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Favoritism in Mutual Fund Families? Evidence on Strategic Cross-Fund Subsidization





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    • Gaspar is at ESSEC Business School; Massa is at INSEAD; and Matos is at the University of Southern California Marshall School of Business. We thank an anonymous referee, Marshall Blume, Bernard Dumas, Randy Cohen, Chris Gezcy, William Goetzmann, Sendhil Mullainathan, David Musto, Richard Kihlstrom, Urs Peyer, Jonathan Reuter, Steve Ross, Ana Scherbina, Clemens Sialm, Erik Sirri, Robert Stambaugh (the editor), Peter Tufano, Theo Vermaelen, and participants at the EFA meetings for their comments. Any remaining errors are our own. Financial support from INQUIRE Europe and Fundação para a Ciência e Tecnologia (Gaspar and Matos) is gratefully acknowledged.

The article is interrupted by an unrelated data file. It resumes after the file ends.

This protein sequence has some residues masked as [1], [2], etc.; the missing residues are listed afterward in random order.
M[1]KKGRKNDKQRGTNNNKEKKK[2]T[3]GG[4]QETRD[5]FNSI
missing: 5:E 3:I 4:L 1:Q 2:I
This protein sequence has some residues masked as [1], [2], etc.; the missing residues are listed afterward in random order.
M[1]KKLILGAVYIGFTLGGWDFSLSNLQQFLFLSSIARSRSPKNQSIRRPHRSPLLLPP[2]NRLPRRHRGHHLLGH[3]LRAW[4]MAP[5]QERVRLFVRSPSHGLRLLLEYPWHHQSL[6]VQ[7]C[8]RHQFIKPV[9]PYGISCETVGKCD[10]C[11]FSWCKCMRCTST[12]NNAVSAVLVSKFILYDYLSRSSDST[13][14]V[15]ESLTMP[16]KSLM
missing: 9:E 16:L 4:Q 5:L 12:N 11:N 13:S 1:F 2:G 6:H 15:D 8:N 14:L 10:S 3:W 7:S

We investigate whether mutual fund families strategically transfer performance across member funds to favor those more likely to increase overall family profits. We find that “high family value” funds (i.e., high fees or high past performers) overperform at the expense of “low value” funds. Such a performance gap is above the one existing between similar funds not affiliated with the same family. Better allocations of underpriced initial public offering deals and opposite trades across member funds partly explain why high value funds overperform. Our findings highlight how the family organization prevalent in the mutual fund industry generates distortions in delegated asset management.